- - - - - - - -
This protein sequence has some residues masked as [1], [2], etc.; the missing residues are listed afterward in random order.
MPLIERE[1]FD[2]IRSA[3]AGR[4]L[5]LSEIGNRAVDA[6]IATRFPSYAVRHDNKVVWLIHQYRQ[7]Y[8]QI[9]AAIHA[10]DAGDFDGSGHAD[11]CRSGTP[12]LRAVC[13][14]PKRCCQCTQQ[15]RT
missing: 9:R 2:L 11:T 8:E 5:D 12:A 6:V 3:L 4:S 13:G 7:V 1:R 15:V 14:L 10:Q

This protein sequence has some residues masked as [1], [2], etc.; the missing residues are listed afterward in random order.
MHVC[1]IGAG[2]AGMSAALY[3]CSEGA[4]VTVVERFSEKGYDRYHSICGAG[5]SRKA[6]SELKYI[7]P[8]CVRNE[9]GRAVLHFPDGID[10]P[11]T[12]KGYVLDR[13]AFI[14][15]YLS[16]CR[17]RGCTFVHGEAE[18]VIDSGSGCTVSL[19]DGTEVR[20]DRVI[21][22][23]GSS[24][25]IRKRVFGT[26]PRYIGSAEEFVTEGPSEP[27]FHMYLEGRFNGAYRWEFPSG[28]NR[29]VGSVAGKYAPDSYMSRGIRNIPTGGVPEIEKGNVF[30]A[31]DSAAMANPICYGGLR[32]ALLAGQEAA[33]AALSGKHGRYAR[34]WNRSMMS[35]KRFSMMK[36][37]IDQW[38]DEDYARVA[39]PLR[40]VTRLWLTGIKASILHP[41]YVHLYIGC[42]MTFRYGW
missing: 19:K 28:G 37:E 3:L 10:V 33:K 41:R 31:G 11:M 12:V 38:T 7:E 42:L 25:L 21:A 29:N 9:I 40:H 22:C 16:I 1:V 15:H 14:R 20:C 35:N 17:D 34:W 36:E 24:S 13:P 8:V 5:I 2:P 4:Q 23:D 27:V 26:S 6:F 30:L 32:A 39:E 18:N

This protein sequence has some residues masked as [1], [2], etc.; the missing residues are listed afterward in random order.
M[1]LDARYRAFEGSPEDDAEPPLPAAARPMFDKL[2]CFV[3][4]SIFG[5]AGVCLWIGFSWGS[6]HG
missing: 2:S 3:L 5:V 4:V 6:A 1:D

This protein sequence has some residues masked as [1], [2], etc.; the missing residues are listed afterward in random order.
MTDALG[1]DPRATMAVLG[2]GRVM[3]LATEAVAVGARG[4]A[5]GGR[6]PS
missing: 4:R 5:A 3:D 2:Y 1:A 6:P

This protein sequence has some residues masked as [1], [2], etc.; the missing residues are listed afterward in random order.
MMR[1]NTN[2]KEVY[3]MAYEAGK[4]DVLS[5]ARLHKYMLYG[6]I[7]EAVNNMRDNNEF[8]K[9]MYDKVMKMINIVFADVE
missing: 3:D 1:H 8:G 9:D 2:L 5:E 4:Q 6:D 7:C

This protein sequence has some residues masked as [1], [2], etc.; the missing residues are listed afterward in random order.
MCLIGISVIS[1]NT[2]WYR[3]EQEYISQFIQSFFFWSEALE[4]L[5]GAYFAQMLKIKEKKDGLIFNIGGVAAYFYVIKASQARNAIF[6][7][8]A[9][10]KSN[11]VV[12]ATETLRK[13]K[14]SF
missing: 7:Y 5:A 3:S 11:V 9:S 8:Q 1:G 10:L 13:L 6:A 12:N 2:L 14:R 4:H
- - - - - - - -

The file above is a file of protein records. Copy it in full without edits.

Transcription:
This protein sequence has some residues masked as [1], [2], etc.; the missing residues are listed afterward in random order.
MPLIERE[1]FD[2]IRSA[3]AGR[4]L[5]LSEIGNRAVDA[6]IATRFPSYAVRHDNKVVWLIHQYRQ[7]Y[8]QI[9]AAIHA[10]DAGDFDGSGHAD[11]CRSGTP[12]LRAVC[13][14]PKRCCQCTQQ[15]RT
missing: 9:R 2:L 11:T 8:E 5:D 12:A 6:V 3:L 4:S 13:G 7:V 1:R 15:V 14:L 10:Q

This protein sequence has some residues masked as [1], [2], etc.; the missing residues are listed afterward in random order.
MHVC[1]IGAG[2]AGMSAALY[3]CSEGA[4]VTVVERFSEKGYDRYHSICGAG[5]SRKA[6]SELKYI[7]P[8]CVRNE[9]GRAVLHFPDGID[10]P[11]T[12]KGYVLDR[13]AFI[14][15]YLS[16]CR[17]RGCTFVHGEAE[18]VIDSGSGCTVSL[19]DGTEVR[20]DRVI[21][22][23]GSS[24][25]IRKRVFGT[26]PRYIGSAEEFVTEGPSEP[27]FHMYLEGRFNGAYRWEFPSG[28]NR[29]VGSVAGKYAPDSYMSRGIRNIPTGGVPEIEKGNVF[30]A[31]DSAAMANPICYGGLR[32]ALLAGQEAA[33]AALSGKHGRYAR[34]WNRSMMS[35]KRFSMMK[36][37]IDQW[38]DEDYARVA[39]PLR[40]VTRLWLTGIKASILHP[41]YVHLYIGC[42]MTFRYGW
missing: 19:K 28:G 37:E 3:L 10:V 33:K 41:R 31:G 11:M 12:V 38:T 7:E 42:L 25:L 21:A 29:N 9:I 40:H 22:C 16:I 1:V 15:H 14:R 20:C 35:N 17:D 34:W 36:E 24:S 13:P 8:V 5:I 2:P 4:Q 23:D 27:V 26:S 6:F 30:L 32:A 39:E 18:N

This protein sequence has some residues masked as [1], [2], etc.; the missing residues are listed afterward in random order.
M[1]LDARYRAFEGSPEDDAEPPLPAAARPMFDKL[2]CFV[3][4]SIFG[5]AGVCLWIGFSWGS[6]HG
missing: 2:S 3:L 5:V 4:V 6:A 1:D

This protein sequence has some residues masked as [1], [2], etc.; the missing residues are listed afterward in random order.
MTDALG[1]DPRATMAVLG[2]GRVM[3]LATEAVAVGARG[4]A[5]GGR[6]PS
missing: 4:R 5:A 3:D 2:Y 1:A 6:P

This protein sequence has some residues masked as [1], [2], etc.; the missing residues are listed afterward in random order.
MMR[1]NTN[2]KEVY[3]MAYEAGK[4]DVLS[5]ARLHKYMLYG[6]I[7]EAVNNMRDNNEF[8]K[9]MYDKVMKMINIVFADVE
missing: 3:D 1:H 8:G 9:D 2:L 5:E 4:Q 6:D 7:C

This protein sequence has some residues masked as [1], [2], etc.; the missing residues are listed afterward in random order.
MCLIGISVIS[1]NT[2]WYR[3]EQEYISQFIQSFFFWSEALE[4]L[5]GAYFAQMLKIKEKKDGLIFNIGGVAAYFYVIKASQARNAIF[6][7][8]A[9][10]KSN[11]VV[12]ATETLRK[13]K[14]SF
missing: 7:Y 5:A 3:S 11:V 9:S 8:Q 1:G 10:L 13:L 6:A 12:N 2:L 14:R 4:H